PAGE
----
My Friend, Marianne

by Gabrielle McAree

My adolescence happens to me while I eat Marianne’s brain. It tastes like walnuts and sour gummy worms, severed Barbie heads and centipedes. I shove pieces of her into my mouth as if it will make me a complete person. Skinny and sober, somebody’s girlfriend. In hopes that something tragic and exciting will happen to me, like my dad will hit me or cheat on my mom. My stomach expands five centimeters. Six. I unbutton my pants for Marianne. I make room.

Marianne says she tastes good because she reads the newspaper and knows about foreign policy. But really, her mind is full of ideas birthed by other people. She knows which wars are bullshit, who the governor of Idaho is, how the stock market is doing in Japan, why penguins mate for life. Shit like that. Her mom says she tastes good because they vacation in Cancun and do face masks before bed, but I don’t know if she’s serious or not. I don’t actually believe in spas, but when Marianne peels her scalp back, I eat, even the bony parts, and serotonin courses through my veins like wildfire. I exhale and think, Ok. This is what happiness must feel like.

I read online that real doctors are doing full-body transplants overseas. If I were overseas, I would investigate this, but I’m not overseas, and I don’t know how Marianne’s mom would feel about it. There’s morality to consider. I’m not a Neanderthal. Sometimes eating Marianne is difficult, especially swallowing her arms, so I sprinkle some salt on her and that helps a little. Lettuce makes a similar crunch, I guess.

All the serial killers I know about christened themselves with animals and then moved onto humans. Some ate their victims. Some kept their hearts in jars. Some performed rituals in the shed behind their family home. I don’t doubt that I would be a good serial killer, like if I wanted to be one. But I don’t want to, at least not right now.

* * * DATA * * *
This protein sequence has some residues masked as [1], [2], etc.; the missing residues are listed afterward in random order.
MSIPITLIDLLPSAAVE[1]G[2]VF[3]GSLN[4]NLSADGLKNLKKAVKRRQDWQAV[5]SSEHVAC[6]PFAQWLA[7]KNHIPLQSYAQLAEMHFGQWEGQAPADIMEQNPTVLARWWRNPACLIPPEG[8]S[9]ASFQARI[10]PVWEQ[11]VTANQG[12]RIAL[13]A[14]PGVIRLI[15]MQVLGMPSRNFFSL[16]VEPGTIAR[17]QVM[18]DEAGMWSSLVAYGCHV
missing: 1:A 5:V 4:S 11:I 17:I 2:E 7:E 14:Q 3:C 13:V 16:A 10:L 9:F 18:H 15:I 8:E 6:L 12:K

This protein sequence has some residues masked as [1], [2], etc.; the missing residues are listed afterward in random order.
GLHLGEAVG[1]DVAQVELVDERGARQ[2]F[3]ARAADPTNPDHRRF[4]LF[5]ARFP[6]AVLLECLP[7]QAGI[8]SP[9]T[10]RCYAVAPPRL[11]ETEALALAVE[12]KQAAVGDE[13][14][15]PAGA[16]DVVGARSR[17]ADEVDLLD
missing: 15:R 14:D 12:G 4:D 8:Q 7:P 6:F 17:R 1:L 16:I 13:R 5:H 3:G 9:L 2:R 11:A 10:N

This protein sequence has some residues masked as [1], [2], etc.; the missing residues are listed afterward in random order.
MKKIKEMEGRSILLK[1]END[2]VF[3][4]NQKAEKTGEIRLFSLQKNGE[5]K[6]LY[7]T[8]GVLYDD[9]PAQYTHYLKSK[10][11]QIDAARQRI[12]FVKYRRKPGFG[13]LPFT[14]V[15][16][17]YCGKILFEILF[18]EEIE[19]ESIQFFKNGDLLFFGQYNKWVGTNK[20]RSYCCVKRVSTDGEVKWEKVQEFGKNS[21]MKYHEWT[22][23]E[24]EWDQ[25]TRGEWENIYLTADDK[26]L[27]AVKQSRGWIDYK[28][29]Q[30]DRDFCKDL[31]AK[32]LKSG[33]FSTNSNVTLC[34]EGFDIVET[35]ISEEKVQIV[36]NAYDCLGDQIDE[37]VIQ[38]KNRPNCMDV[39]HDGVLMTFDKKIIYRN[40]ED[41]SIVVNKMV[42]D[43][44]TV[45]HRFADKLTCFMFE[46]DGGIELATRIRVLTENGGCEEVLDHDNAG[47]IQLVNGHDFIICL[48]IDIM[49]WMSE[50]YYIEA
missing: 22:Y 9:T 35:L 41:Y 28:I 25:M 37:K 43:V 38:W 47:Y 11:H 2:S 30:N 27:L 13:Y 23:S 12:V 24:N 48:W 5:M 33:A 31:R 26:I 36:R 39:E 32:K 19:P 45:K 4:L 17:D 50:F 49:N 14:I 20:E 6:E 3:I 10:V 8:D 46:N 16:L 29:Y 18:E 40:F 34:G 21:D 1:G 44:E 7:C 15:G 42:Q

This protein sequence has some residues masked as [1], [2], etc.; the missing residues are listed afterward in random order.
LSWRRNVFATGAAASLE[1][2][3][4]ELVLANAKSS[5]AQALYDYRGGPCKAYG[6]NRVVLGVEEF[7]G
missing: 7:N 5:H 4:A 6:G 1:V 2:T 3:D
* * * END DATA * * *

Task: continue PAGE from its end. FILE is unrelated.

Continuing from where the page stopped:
When I get home, I’m bloated, so I force my fingers down my throat to puke up my friend, Marianne. She looks pretty, glaring back at me in the toilet, all discombobulated and deformed. Her body jagged like a jigsaw puzzle. I wipe my mouth with my sleeve and admire my work as if it’s real art, something people would pay money for. I imagine this is what Ted Bundy felt like. And Jeffrey Dahmer. And all the other reputable serial killers listed on Wikipedia.

At dusk, I collect the pieces of Marianne and stuff her into a plastic shopping bag with Thank you! Thank you! Thank you! written across the front in red block letters. Marianne’s mom opens the door before I knock. Her body is heavy in my hands, immense. Some of her drips onto the concrete, like rain, but I do what I can to conserve her. Marianne’s mom falls to her knees and says, “Thank you for returning my daughter to me. Thank you! Thank you! Thank you!”

This confuses me because Marianne’s not a library book. She’s a girl. You can’t return a person who is unrentable. Though, I suppose that’s exactly what I do. I rent her. Maybe people are just library books with genitals and feelings. Like, in our simplest form we’re just apes who stand upright and wear clothes. It’s natural that animals eat one another. Science proves this.

At school, Marianne is whole again. Brain, hair, eyes, teeth, arms. It’s all there. Only I can spot the differences. My stomach growls as I watch the clock crawl towards 4 o’clock. I take a laxative and wait for my insides to empty themselves out. I am always making room for Marianne, which is actually quite exhausting.

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